As we alluded to in a recent feature, gamers are connected like never before, allowing for the ability to download DLC as they see fit. This also means that games can be patched by a game’s developers the same way. To be fair, this is something that PC gamers have been doing for years, but now that just about everyone has their machines hooked up via a broadband connection the use of post-release patches has increased dramatically. The more this happens, the more it feels like publishers won’t give developers the extra time needed to polish up a game, just to make sure it makes its release date.
Here are just a few recent examples of the increasingly disturbing practice.
Fallout: New Vegas
This was last week’s big release, and for good reason. It’s a follow-up to Fallout 3, which was not only one of the top games of 2008 but also one of the best western RPGs to release this generation. When the game works, it’s already dispelling the stigma that Obsidian is a second-tier developer.
Unfortunately, the qualifier “when it works” is never something you want leading praise. To be fair, Fallout 3 also had its fair share of bugs, but people have encountered them in New Vegas at almost every turn, regardless of platform. Just two days after release, people had already made top 10 lists for the different ones they’d experienced. While most of them are entertaining to some respect, there are also game-breaking ones such as the ability to get infinite caps (which was addressed in the game’s recent first patch).
Will we still enjoy the game, even in a work-in-progress state? Most likely, sure. But when did gamers have to start paying developers to beta test their games? Did we miss a meeting?
Enslaved: Odyssey to the West
Another recent game, we found Enslaved to be quite enjoyable. Much like Heavenly Sword, Ninja Theory made heavy emphasis on the game’s story and remarkable cutscene animation. Along with the solid combat, Enslaved had everything in place to be one of the better games of the year.
Of course, it wouldn’t be on this list if it was perfect. Some of the textures are pretty low-resolution, the framerate can chug along if the action gets too hectic, and there were a couple of instances personally where the game simply froze on me while playing. Overall, the game remains very playable, but if Ninja Theory had been given just a few more weeks to polish it up it could have been a dark horse game of the year contender. Instead we were left wondering “what if?” and that’s a special kind of disappointment.
Castlevania: Lords of Shadow
Coming out the same day as Enslaved, this game had much more polish in the graphical department while still being a blast to play. The game was so good, in fact, that few critics had anything negative to say about the game at all as it sits pretty with an 84 Metacritic average.
But the one bug that players have experienced is major, and that’s the game’s tendency to nuke a players save file. Affecting only PS3 users, there is apparently no rhyme or reason for how it happens. Some people experience it just an hour or two into the game, which sucks but is still manageable. Others, though, are hit when it hurts the most, which is near the end of what amounts to be about twenty hours into their journey.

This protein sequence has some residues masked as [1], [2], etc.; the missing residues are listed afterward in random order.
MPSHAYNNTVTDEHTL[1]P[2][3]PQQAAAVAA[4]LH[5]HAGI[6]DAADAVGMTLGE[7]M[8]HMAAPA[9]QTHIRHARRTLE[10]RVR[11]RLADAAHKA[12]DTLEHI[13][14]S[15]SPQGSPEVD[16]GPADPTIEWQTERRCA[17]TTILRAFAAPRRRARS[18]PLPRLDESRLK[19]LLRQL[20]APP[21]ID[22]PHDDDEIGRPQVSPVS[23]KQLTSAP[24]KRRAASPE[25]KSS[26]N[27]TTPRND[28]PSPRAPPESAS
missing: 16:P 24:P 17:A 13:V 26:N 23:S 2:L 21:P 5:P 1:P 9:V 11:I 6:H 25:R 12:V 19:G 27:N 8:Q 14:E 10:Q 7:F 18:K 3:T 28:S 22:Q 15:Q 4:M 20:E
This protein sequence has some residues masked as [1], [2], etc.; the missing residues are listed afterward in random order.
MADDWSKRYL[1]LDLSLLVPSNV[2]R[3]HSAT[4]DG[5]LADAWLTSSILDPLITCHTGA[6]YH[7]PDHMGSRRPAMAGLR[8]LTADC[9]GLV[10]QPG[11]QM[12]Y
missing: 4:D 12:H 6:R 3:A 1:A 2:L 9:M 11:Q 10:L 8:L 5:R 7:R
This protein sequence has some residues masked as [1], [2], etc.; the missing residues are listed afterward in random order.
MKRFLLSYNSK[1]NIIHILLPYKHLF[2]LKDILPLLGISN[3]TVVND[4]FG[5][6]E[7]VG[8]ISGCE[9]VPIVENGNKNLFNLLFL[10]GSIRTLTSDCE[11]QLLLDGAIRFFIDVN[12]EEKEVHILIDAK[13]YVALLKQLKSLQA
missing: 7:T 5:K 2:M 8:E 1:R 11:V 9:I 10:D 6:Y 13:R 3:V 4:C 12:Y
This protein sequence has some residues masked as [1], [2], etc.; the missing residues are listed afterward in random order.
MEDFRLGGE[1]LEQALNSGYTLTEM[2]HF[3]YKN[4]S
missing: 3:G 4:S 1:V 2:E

Worse yet, the game is yet to be patched, despite the fact that it came out over three weeks ago. While it’s understandable that it’s difficult to locate a seemingly random error, it begs the question: how the hell did the bug make it past QA? The fact that LoS shipped with such a stomach-punch of a bug swayed people into either buying the game on 360 (such as myself) or not buying it at all.
And who would blame them?
Bayonetta had a lot going for it when it released at the beginning of the year. The visuals were fantastic, the combat was weird yet stylish, and Bayonetta herself was easy on the eyes. In many people’s eyes, it gave Devil May Cry and God of War something to think about. That is, if you bought the game on the Xbox 360.
PlayStation 3 players were left with a port that was inferior on just about every level. The graphics were muddier, the frame rate was halved from 60 FPS to 30, and the game took forever to load. Of course, there would eventually be a patch to help relieve the load times by allowing you to install the game to the PS3’s HDD. While it was nice to be able to load the game, it was still ugly compared to the 360 version.
Reception for the PS3 version was so disappointing that Platinum Games decided to make the PS3 the lead platform when they announced the recently released Vanquish. Not surprisingly, that fared much better than Bayonetta as far as a quality product is concerned.
Tecmo Bowl Throwback
Despite the fact that there was very little to screw up with a PSN Tecmo Bowl release, this proves that not even PSN games are beyond the issue. The core game worked wonderfully, playing just like the SNES glory days, but the game was a mess to play online.
The biggest problem of all came from people simply being able to quit games online, with zero consequence. Of course, this is something that would be fixable with a simple patch. The reason that Throwback makes it on the list, though, is because Tecmo decided to stop working on a fix, even after they had said one was on its way. How they thought something like that would be acceptable is beyond us, and it comes across as a publisher caring only about profiting on nostalgia and thinking that people would be OK with it.